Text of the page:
March 21, 2013
Supreme Court Action: Class Action Jurisdiction and State Medicare Liens
The Supreme Court issued one other opinion on Tuesday when they announced the Kirtsaeng case. The second case is Standard Fire Insurance Co. v. Knowles (11-1450). That case involves whether a nominal plaintiff in a class action can bind a class with a stipulation on the amount in controversy. The answer depends on whether the case can be heard in federal or state court. Knowles filed a proposed class action in Arkansas state court against Standard on issues related to homeowner’s insurance. He stipulated at the time that the amount the class would seek is less than $5 million. Standard removed the case to federal court. The Class Action Fairness Act of 2005 (CAFA) gives federal court jurisdiction over class actions in amounts over $5 million. The District Court remanded the case back to state court because of the stipulation even though the Court found that the damages amount would exceed $5 million absent the stipulation. The Eight Circuit declined to hear the appeal.
The Supreme Court reversed the District Court, holding that a stipulation at the pre-class certification stage binds no one in the class. The Court said that stipulations are indeed binding on the parties who make them. At the same time, the stipulation in these circumstances is merely contingent at this stage. The District Court Judge has the power to consider the amount in controversy as if the stipulation was non-binding. Justice Breyer delivered the opinion for a unanimous Court.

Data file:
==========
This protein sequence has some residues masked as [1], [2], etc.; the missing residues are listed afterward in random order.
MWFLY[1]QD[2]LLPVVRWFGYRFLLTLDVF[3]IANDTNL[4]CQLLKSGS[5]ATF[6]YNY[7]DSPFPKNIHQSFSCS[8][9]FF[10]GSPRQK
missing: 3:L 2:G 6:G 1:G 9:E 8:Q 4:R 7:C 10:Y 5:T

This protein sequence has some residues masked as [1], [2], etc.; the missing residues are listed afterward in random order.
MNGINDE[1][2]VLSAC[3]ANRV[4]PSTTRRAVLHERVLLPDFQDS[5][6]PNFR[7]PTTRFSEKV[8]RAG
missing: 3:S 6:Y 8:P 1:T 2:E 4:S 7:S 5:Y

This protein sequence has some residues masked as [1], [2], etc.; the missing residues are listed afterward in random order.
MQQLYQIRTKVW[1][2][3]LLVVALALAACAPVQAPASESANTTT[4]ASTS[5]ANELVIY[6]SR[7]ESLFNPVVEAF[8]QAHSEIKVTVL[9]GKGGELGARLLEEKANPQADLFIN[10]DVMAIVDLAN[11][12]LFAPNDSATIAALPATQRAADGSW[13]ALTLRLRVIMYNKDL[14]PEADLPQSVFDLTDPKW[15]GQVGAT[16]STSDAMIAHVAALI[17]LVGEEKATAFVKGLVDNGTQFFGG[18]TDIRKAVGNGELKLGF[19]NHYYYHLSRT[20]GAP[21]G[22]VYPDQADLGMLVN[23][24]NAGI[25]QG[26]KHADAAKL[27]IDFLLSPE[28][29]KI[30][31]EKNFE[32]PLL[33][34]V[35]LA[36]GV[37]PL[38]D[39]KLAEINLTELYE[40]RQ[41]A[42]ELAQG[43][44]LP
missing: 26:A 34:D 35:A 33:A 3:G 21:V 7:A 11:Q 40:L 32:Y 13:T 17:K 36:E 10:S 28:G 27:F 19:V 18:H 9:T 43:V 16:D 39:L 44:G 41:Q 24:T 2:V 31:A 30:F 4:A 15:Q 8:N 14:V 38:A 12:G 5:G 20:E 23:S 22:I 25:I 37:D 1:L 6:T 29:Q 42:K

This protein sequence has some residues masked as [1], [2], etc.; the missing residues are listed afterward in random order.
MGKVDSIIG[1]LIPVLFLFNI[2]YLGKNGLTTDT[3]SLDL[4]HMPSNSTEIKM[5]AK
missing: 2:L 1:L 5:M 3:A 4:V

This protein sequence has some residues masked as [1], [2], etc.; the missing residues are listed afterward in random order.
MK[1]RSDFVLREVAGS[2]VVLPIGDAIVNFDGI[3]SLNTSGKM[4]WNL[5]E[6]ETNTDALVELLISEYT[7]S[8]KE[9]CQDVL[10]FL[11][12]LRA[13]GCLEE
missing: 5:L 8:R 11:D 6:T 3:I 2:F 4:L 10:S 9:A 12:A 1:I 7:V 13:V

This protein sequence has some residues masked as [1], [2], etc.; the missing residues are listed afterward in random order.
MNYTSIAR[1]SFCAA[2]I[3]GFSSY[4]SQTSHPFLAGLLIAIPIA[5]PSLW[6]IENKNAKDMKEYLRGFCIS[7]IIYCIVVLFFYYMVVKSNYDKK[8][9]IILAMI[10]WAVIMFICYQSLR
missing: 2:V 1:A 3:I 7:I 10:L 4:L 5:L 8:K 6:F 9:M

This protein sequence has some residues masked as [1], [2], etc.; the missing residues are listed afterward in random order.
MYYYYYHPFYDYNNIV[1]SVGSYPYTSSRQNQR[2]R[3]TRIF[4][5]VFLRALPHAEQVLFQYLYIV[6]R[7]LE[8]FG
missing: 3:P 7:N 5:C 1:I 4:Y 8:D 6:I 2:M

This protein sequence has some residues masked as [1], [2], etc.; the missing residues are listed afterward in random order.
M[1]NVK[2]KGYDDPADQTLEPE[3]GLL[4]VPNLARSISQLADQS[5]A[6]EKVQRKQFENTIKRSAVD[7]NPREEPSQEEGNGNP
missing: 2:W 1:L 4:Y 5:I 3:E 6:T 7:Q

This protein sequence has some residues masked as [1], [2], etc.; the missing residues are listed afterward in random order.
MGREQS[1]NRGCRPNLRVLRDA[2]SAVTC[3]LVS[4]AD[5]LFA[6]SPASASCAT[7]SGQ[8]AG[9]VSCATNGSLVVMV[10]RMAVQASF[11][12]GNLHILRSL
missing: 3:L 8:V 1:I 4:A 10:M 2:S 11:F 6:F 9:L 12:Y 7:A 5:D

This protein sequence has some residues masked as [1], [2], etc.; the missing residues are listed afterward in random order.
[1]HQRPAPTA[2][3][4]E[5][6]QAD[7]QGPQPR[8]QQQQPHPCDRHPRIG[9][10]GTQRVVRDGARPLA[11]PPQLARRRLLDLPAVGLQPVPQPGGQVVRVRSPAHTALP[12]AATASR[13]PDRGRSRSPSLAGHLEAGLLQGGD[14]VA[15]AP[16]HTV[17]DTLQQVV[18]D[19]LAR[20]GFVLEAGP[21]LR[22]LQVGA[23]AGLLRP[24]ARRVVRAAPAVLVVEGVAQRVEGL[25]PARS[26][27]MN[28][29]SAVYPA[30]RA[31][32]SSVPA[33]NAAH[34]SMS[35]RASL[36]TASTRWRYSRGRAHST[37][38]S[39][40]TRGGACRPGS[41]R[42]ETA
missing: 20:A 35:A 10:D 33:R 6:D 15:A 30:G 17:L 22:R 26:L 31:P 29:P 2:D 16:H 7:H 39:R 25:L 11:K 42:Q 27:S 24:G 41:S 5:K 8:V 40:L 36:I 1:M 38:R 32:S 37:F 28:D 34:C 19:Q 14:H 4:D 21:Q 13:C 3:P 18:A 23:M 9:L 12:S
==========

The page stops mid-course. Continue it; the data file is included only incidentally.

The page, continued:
There were two cases decided on Wednesday. The first of these is Wos v. E.M.A. (12-98). The Court considered the anti-lien provision of the federal Medicaid statute as it conflicted with a North Carolina statute that requires up to one-third of any recovery by a beneficiary for tortious injuries to be given to the State as reimbursement. E.M.A was born with serious birth injuries and North Carolina paid part of her care through the state Medicaid program. Her case was settled for $2.8 million. The state judge placed one-third of the judgment in escrow under the North Carolina statute. E.M.A. sought relief in federal district court that the escrow was in conflict with the federal anti-lien provision. The District Court judge agreed with North Carolina precedent that the lien and its amount were reasonable. The Fourth Circuit reversed, holding the ruling conflicted with the statute and Supreme Court precedent.
The Supreme Court held the federal statute pre-empts North Carolina’s recovery statute. The Court said that under its precedent in Arkansas Dept. of Health and Human Servs. v. Ahlborn, 547 U. S. 268, 284, the federal statute set a floor and ceiling for state recovery of expenses. The figure of one-third of the recovery is arbitrary as it could take part of the recovery that was not designated for medical expenses paid by the State. Justice Kennedy delivered the opinion of the Court and was joined by Justices Ginsburg, Breyer, Alito, Sotomayor, And Kagan. Chief Justice Roberts filed a dissenting opinion and was joined by Justices Scalia and Thomas.
I’ll file a post on the second case from Wednesday, Decker v. Northwest Environmental Defense Center, on Friday. [MG]